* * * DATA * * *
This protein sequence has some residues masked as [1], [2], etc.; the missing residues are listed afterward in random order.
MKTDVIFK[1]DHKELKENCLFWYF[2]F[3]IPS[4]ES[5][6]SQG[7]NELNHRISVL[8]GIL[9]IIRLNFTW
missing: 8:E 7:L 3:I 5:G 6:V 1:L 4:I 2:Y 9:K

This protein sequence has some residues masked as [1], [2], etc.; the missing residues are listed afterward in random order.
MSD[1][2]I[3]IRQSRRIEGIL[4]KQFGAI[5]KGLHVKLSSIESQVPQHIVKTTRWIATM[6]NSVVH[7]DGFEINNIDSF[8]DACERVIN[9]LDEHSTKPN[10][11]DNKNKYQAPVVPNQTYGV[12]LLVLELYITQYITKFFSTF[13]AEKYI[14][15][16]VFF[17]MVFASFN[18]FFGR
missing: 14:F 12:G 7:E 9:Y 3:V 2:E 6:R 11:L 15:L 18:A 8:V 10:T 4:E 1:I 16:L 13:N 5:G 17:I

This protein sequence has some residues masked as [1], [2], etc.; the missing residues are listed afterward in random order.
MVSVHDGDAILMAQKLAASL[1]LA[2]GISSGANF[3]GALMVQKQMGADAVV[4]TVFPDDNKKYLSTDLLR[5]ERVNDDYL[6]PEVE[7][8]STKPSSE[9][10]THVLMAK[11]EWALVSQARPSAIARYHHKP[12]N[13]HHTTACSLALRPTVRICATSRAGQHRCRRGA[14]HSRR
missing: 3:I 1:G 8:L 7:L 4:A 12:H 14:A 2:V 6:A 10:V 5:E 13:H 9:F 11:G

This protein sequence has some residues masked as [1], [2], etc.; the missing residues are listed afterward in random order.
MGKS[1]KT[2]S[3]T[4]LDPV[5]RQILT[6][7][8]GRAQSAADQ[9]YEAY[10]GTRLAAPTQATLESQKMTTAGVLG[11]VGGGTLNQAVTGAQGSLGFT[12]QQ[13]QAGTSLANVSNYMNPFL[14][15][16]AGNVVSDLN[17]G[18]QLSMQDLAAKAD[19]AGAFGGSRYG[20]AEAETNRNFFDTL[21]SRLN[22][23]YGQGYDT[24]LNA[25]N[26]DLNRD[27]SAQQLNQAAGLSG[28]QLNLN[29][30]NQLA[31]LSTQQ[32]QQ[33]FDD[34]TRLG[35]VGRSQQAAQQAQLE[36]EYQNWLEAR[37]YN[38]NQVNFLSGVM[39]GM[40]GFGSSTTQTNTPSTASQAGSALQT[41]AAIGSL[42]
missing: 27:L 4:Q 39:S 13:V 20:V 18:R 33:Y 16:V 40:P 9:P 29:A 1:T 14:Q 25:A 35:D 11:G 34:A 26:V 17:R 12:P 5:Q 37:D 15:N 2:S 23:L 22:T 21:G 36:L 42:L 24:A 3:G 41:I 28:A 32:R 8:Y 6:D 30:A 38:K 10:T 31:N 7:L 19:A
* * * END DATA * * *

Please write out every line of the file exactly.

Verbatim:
This protein sequence has some residues masked as [1], [2], etc.; the missing residues are listed afterward in random order.
MKTDVIFK[1]DHKELKENCLFWYF[2]F[3]IPS[4]ES[5][6]SQG[7]NELNHRISVL[8]GIL[9]IIRLNFTW
missing: 8:E 7:L 3:I 5:G 6:V 1:L 4:I 2:Y 9:K

This protein sequence has some residues masked as [1], [2], etc.; the missing residues are listed afterward in random order.
MSD[1][2]I[3]IRQSRRIEGIL[4]KQFGAI[5]KGLHVKLSSIESQVPQHIVKTTRWIATM[6]NSVVH[7]DGFEINNIDSF[8]DACERVIN[9]LDEHSTKPN[10][11]DNKNKYQAPVVPNQTYGV[12]LLVLELYITQYITKFFSTF[13]AEKYI[14][15][16]VFF[17]MVFASFN[18]FFGR
missing: 14:F 12:G 7:E 9:Y 3:V 2:E 6:R 11:L 15:L 18:A 8:V 10:T 4:E 1:I 16:L 13:N 5:G 17:I

This protein sequence has some residues masked as [1], [2], etc.; the missing residues are listed afterward in random order.
MVSVHDGDAILMAQKLAASL[1]LA[2]GISSGANF[3]GALMVQKQMGADAVV[4]TVFPDDNKKYLSTDLLR[5]ERVNDDYL[6]PEVE[7][8]STKPSSE[9][10]THVLMAK[11]EWALVSQARPSAIARYHHKP[12]N[13]HHTTACSLALRPTVRICATSRAGQHRCRRGA[14]HSRR
missing: 3:I 1:G 8:L 7:L 4:A 12:H 14:A 2:V 6:A 10:V 5:E 13:H 9:F 11:G

This protein sequence has some residues masked as [1], [2], etc.; the missing residues are listed afterward in random order.
MGKS[1]KT[2]S[3]T[4]LDPV[5]RQILT[6][7][8]GRAQSAADQ[9]YEAY[10]GTRLAAPTQATLESQKMTTAGVLG[11]VGGGTLNQAVTGAQGSLGFT[12]QQ[13]QAGTSLANVSNYMNPFL[14][15][16]AGNVVSDLN[17]G[18]QLSMQDLAAKAD[19]AGAFGGSRYG[20]AEAETNRNFFDTL[21]SRLN[22][23]YGQGYDT[24]LNA[25]N[26]DLNRD[27]SAQQLNQAAGLSG[28]QLNLN[29][30]NQLA[31]LSTQQ[32]QQ[33]FDD[34]TRLG[35]VGRSQQAAQQAQLE[36]EYQNWLEAR[37]YN[38]NQVNFLSGVM[39]GM[40]GFGSSTTQTNTPSTASQAGSALQT[41]AAIGSL[42]
missing: 27:L 4:Q 39:S 13:V 20:V 18:R 33:Y 16:V 40:P 9:P 29:A 1:T 14:Q 25:A 35:D 11:G 34:A 26:V 17:R 12:P 5:Q 37:D 15:N 2:S 23:L 22:T 21:G 36:L 42:L 24:A 3:G 41:I 28:A 32:R 8:Y 6:D 30:A 38:K 10:T 31:N 7:L 19:A